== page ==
Step 6: Cut The Pipe
Cut into the pipe using a hacksaw, and place a bucket of underneath the opening to catch any water. Cut as close to your markings as you can to make sure you cut off the right-sized piece of pipe to fit the valve.
Sandpaper or a reaming tool can be used to clean the edges of the pipe, removing dirt that might cause leakages or corrosion.
Step 7: Attach the Valves
Attach the bypass valves to your water pipe with a compression ring and a nut. Secure the nut in place. Repeat this process for all the valves.
Step 8: Turn on the Water and Check for Leaks
Finally, turn your water supply back on and check around the valves for leaks. Tighten the fittings or use plumbing tape to create a seal if necessary.
🧠 Whole House Water Filter Bypass FAQs
Can you bypass a whole home water filter?
Yes. Even if your filter doesn’t come with an included bypass, you can still get a separate valve installed to send water around the filter when needed.
Do you need a bypass for a water filter?
No, bypass valves aren’t absolutely essential. However, they’re incredibly handy, ensuring that you always have a supply of drinking water – even when your filtration unit is out of use. A simple bypass is a much more convenient solution than installing a separate pipe to direct water around your filter system.
What does bypass mean in a filter?
Bypass means that water is flowing around a horseshoe bend inside the bypass, and flows straight into your home’s pipes, skipping the filter.
How do you bypass a whole house filter?
A quality bypass lever valve is the easiest way to bypass a whole-home water filter. Follow our installation steps to learn how to install this valve at your pipes.
How do bypass valves work?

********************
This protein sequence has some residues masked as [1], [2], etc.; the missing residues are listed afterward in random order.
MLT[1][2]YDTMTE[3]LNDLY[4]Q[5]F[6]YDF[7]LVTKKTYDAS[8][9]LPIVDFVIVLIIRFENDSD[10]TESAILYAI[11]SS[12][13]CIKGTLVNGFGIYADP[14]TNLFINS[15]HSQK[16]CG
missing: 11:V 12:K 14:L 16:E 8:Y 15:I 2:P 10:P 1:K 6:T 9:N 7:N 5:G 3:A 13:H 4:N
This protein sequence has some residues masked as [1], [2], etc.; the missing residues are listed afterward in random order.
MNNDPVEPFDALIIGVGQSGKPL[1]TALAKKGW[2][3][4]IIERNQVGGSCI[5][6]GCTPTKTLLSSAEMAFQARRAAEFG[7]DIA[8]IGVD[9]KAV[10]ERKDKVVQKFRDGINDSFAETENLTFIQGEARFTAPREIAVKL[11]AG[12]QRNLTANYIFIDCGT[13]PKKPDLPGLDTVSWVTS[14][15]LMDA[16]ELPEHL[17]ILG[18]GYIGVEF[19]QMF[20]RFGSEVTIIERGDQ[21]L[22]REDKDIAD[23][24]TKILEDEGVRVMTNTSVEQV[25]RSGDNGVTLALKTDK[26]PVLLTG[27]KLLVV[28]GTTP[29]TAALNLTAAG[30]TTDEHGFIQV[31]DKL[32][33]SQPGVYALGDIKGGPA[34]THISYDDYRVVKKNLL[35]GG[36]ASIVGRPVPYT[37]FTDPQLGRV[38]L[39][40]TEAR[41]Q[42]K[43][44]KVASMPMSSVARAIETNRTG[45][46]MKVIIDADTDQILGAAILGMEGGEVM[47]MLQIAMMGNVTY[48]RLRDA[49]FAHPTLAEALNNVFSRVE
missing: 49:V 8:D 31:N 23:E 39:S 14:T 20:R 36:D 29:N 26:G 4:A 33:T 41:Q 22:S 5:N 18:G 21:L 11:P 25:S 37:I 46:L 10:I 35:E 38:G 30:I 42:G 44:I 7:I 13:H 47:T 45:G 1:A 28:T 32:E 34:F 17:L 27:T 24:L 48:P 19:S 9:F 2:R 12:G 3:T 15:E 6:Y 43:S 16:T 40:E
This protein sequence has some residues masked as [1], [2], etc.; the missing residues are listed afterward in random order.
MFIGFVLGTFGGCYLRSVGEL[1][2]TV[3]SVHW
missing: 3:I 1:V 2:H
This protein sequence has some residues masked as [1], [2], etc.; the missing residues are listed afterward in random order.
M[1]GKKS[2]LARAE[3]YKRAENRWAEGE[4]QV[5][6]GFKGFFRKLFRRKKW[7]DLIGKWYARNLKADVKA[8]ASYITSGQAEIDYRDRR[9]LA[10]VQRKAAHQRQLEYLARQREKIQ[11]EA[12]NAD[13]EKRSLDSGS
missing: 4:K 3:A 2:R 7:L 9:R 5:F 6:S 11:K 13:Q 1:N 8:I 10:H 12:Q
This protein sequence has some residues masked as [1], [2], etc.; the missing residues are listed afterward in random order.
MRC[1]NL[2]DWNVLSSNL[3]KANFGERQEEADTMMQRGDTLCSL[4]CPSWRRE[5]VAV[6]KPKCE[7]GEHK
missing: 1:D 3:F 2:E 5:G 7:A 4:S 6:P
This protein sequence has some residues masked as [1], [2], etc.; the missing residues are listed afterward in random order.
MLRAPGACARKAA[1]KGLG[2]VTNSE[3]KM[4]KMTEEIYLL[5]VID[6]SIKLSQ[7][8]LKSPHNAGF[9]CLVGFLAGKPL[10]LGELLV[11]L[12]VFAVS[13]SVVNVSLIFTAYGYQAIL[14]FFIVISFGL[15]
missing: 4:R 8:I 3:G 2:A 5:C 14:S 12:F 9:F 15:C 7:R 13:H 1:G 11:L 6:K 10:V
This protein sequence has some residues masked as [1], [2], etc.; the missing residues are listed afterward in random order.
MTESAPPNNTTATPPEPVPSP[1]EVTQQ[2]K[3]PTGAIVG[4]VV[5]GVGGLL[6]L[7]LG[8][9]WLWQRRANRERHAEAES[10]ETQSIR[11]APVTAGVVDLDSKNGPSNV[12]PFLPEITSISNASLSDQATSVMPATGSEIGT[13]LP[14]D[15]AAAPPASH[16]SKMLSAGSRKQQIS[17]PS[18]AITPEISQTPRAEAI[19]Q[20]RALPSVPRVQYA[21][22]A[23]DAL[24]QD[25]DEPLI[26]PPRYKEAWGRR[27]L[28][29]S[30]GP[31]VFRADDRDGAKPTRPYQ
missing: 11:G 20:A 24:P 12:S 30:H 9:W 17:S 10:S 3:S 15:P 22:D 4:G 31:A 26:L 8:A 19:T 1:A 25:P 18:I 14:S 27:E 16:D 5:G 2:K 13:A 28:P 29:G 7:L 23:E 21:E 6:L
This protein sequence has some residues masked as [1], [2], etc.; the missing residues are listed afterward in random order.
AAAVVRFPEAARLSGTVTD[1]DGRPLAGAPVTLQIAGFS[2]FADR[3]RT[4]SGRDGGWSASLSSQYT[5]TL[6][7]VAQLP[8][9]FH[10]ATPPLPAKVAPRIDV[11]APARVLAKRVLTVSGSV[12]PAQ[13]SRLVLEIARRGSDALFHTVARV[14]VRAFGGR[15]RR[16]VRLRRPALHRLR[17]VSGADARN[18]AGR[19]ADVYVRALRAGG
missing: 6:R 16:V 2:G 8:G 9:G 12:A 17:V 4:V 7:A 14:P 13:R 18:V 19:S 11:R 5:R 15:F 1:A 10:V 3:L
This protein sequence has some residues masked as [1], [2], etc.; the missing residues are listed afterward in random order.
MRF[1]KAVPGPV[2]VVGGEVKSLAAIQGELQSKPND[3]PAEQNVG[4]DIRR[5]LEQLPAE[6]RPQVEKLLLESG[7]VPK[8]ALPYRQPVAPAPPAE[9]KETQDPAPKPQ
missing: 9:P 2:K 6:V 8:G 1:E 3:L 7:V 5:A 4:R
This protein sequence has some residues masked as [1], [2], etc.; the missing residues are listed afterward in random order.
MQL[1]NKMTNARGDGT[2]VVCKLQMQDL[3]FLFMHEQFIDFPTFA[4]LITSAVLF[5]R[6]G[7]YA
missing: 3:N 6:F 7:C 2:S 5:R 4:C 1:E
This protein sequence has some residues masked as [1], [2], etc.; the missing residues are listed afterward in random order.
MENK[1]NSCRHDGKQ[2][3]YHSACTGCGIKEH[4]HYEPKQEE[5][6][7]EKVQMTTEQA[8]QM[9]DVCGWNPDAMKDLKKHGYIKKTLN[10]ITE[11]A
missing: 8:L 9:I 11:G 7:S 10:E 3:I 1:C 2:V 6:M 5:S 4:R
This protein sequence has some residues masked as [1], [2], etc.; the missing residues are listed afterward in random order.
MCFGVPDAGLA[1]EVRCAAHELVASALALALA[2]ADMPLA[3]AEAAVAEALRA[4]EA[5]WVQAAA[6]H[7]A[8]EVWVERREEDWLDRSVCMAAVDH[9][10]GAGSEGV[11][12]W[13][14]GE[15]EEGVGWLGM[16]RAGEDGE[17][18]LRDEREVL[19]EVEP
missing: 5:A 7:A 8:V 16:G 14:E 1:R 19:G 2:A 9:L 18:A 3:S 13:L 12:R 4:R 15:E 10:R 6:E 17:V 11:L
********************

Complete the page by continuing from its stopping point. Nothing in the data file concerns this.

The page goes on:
Bypass valves control the direction that water flows. Depending on which way the bypass is facing, water flows directly into the filter, or diverts past the filter and passes straight through your plumbing and appliances. Most valves have a button that can be pressed or a lever that can be turned to divert the flow of water.
Do water filters come with bypass valves?
Often, yes. Many filers have an installation kit (this could be included or an optional extra), including items such as a mounting bracket, bypass valves, and quick-connect fittings. A premier whole house filter system should offer a bypass option, and you can simply install it as the picture shows in the user manual. However, some filters don’t come with a bypass, and you’ll need to buy one separately from your local hardware store.
How long can you bypass a water filter?
There’s no recommended minimum or maximum period to keep your filter in bypass mode. Just keep in mind, though, that the longer your filter isn’t in use, the more likely it is to accumulate bacteria and germs. We’d recommend bypassing your filer for a maximum of 24 hours, or uninstalling it entirely if you decide you don’t want to use it anymore.